Fred Blunt is the author and illustrator of the new children's picture book Gnome. His other books include Santa Claus vs. the Easter Bunny and Captain Falsebeard in a Very Fishy Tale. He lives in West Wales, UK.
Q: How did you come up with the idea for Gnome?
A: Gnome was based on my 4-year-old boy Sonny’s insistence of saying “NO” to anything you asked him to do… his No phase. We used to call him Dr. No and I knew there was a story there, somewhere.
Q: Did you work on the illustrations first or the text first, or both simultaneously?
A: I wrote it on a train journey, pretty much in its entirety. Drawn as a story board and finessed into picture book form later. So simultaneously, I guess.
Q: How did you first get interested in the field of children's book writing and illustrating?
A: I first wrote to a publisher when I was around 8 or 9 years old, I think… with a concept about small tree-dwelling humanoid dragon things, called Smodlings… so you get how long I’ve wanted to do books!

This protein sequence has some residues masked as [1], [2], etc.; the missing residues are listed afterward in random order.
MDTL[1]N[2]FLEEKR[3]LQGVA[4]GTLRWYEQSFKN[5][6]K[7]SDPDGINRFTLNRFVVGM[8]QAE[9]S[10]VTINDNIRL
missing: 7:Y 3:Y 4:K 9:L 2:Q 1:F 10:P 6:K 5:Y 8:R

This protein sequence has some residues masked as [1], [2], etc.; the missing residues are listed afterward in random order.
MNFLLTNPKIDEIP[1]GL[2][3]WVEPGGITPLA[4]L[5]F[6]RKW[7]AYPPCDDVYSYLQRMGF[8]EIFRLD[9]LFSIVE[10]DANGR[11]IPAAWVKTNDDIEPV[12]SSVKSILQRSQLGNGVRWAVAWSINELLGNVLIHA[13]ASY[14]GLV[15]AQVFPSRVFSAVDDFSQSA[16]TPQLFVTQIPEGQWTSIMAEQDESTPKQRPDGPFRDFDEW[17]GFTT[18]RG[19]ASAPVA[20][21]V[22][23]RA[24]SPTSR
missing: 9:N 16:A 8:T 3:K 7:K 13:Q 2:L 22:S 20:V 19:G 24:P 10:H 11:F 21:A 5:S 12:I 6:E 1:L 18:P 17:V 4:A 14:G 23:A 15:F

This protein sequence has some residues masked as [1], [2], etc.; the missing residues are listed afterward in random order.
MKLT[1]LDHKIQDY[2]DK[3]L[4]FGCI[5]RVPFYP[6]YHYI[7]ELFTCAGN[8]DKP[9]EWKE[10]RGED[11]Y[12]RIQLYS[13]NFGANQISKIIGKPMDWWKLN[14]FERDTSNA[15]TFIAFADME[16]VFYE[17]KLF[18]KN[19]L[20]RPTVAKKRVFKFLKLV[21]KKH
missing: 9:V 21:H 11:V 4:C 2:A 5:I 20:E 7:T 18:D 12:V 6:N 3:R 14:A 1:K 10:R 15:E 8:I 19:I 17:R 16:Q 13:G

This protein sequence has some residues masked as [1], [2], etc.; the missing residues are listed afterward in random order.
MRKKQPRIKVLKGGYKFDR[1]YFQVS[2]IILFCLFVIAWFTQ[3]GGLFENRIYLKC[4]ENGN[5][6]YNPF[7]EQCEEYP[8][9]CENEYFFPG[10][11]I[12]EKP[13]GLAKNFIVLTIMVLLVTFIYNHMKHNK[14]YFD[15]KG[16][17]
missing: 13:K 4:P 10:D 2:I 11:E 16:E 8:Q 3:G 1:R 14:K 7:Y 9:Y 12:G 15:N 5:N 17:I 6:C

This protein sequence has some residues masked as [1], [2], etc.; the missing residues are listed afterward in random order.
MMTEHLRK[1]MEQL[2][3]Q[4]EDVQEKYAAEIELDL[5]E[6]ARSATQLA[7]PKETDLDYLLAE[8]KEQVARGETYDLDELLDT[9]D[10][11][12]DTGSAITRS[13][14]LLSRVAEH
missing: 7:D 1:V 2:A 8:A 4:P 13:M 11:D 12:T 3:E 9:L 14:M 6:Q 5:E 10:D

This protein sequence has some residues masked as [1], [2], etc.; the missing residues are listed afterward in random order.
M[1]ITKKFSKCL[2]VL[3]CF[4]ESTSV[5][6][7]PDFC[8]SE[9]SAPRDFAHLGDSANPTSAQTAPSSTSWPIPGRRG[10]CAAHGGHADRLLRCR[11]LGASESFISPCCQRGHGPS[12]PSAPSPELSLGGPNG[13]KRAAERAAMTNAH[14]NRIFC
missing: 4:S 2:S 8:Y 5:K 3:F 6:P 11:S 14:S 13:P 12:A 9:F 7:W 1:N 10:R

But more seriously, I’ve been illustrating books for around 13 years or so – but I was constantly writing little stories as comics, honing my writing in the hope that I would get the chance to illustrate one of my own stories one day… which happened about 5 years ago, with the publication of Captain Falsebeard, for Puffin. A dream come true.
Q: What do you hope kids take away from Gnome?
A: Ultimately, I hope they are entertained. That’s always my foremost goal when writing. I try to write something that I will find funny, in the hope that children and parents will too.
Secondly, there’s the subtle or rather unsubtle message of bad manners get you nowhere and possibly turned to stone by a witch… so, don’t mess with witches, kids!
Oh – and of course it’s an origin story – so perhaps when children see a cute little gnome in a garden, they will know how it came about!
Q: What are you working on now?
A: I’m illustrating a fun picture book for Macmillan just now, written by Donna David, called Farmer Llama. It’s got lots of fun slapstick, which I’m really enjoying doing.
I’m also illustrating an early reader for Simon and Schuster US, called Goat Wants to Eat, written by Laura Gehl, which is again really fun to draw, with a lot of funny antics.
My next self-penned book will be out next year with Oxford University Press, called Lionel the Lonely Monster, which is a gentler, more heart-warming story than I usually do.
--Interview with Deborah Kalb